Much of the world has grappled with widespread deaths, economic instability and political turmoil since the advent of the coronavirus in March 2020, but Venezuela has plunged into a state of absolute chaos — complete with economic collapse, the uncontrollable spread of disease and unchecked human rights abuses. After months of warning and watching, the United Nations declared Venezuela in a state of crisis and pledged to begin investigating the violence and abuses committed by the Maduro administration.
But, Venezuela’s problems appear to be intractable. Although many Venezuelans hope the UN’s call for accountability marks the beginning of positive change, activists remain adamant that only grassroots mobilization can effectively help the millions of people living at the whim of an increasingly unstable president or the thousands of people huddled in abandoned housing awaiting pseudo-scientific treatment for coronavirus symptoms.
Venezuela’s problems have been building for at least seven years. The UN and human rights activists around the world have been nervously watching the administration of Nicolás Maduro, the successor of long-term president Hugo Chávez, since he rose to power in 2013. Immediately following Maduro’s ascension to the presidency, domestic production and consumption both ground to a halt, and the Venezuelan economy bottomed-out as a consequence of flimsy federal policies and lack of faith in the new administration. Reports from Venezuela detail regular food and gas shortages, frequent rolling blackouts, soaring unemployment and unchecked inflation.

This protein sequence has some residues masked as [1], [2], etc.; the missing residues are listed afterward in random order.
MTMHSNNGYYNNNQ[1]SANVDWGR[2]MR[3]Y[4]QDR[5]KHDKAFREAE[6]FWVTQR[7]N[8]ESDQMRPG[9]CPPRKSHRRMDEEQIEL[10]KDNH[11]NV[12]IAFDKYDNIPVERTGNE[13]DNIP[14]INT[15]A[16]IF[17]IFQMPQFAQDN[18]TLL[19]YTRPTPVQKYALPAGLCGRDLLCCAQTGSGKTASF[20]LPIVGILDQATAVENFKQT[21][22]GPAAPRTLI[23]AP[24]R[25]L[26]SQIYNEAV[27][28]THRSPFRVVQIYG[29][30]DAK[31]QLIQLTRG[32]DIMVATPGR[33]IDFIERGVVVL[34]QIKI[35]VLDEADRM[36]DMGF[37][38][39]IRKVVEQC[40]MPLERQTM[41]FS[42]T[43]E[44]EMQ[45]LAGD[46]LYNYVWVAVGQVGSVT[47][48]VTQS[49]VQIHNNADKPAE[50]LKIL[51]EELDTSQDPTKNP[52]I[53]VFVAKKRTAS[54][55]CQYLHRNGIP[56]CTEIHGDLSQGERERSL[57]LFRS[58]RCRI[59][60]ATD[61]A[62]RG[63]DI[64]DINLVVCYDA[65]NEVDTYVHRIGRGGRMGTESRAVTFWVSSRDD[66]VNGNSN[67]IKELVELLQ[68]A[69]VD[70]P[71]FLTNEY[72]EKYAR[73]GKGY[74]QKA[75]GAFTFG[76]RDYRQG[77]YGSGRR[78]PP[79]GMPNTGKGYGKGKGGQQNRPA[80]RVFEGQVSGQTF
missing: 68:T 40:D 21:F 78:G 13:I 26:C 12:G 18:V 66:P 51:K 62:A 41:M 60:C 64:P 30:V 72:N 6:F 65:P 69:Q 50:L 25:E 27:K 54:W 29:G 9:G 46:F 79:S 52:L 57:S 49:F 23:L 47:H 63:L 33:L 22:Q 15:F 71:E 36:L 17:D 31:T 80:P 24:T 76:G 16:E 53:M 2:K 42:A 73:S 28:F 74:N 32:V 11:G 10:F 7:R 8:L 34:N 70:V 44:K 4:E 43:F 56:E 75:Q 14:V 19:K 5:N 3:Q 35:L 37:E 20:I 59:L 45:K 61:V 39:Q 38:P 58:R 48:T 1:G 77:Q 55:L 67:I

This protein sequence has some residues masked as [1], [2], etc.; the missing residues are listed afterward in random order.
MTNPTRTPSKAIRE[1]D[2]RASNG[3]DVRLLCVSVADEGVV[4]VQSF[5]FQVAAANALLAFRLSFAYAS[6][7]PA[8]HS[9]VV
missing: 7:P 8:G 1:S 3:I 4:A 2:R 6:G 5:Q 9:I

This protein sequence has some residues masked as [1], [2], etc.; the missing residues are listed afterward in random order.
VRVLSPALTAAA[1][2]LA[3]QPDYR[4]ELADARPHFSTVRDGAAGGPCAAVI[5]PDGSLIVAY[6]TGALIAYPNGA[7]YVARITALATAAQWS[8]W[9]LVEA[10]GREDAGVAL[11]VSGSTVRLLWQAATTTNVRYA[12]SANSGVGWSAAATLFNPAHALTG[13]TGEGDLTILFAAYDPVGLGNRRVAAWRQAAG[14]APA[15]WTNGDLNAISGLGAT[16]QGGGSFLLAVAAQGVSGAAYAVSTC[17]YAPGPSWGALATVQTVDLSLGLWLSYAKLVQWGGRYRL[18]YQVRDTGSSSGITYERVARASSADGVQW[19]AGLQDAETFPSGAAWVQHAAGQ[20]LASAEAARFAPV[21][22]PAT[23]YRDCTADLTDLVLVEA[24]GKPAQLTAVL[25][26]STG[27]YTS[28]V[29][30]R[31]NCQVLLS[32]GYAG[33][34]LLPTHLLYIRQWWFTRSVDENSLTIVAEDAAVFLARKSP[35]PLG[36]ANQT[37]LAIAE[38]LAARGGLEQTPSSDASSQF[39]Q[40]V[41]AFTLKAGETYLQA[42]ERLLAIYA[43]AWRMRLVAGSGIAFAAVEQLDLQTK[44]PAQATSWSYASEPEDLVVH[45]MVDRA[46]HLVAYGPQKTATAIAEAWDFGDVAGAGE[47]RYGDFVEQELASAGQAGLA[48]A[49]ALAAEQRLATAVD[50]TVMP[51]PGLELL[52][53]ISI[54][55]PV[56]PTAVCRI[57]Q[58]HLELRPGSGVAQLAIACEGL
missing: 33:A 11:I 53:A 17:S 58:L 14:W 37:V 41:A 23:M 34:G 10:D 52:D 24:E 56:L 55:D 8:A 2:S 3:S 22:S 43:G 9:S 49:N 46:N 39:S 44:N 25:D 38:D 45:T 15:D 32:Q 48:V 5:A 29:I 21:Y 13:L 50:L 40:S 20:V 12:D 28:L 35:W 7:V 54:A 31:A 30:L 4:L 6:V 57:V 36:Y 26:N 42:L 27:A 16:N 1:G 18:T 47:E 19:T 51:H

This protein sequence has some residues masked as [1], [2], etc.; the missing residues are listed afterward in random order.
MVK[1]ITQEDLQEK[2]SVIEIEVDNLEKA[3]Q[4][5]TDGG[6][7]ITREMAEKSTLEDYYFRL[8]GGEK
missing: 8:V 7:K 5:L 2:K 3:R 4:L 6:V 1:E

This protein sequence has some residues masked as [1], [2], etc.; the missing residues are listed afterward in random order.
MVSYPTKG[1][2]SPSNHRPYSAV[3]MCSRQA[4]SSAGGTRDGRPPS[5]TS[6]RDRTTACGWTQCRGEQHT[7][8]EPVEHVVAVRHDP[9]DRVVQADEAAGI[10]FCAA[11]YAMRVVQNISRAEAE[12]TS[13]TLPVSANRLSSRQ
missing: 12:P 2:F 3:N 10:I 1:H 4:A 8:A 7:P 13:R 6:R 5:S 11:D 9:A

In addition to economic failures, the Maduro administration faces increasing political instability and domestic opposition, primarily from Juan Guiadó and his supporters. Since Guiadó attempted to usurp Maduro’s position in 2016, Maduro has utilized the heavily-armed loyalist police force to clamp down even tighter on any potential threat to his authority‒ enacting stricter, more erratic policing with harsher and more violent punishment. This constant state of financial insecurity and political instability has motivated approximately 4.5 million people to flee the country since 2015. Allegations of political persecution and government-endorsed violence as well as the consequential en masse emigration prompted the UN Human Rights Council to issue a resolution on September 27, 2019, marking the beginning of an official investigation of alleged human rights abuses by Maduro and Venezuelan military officers.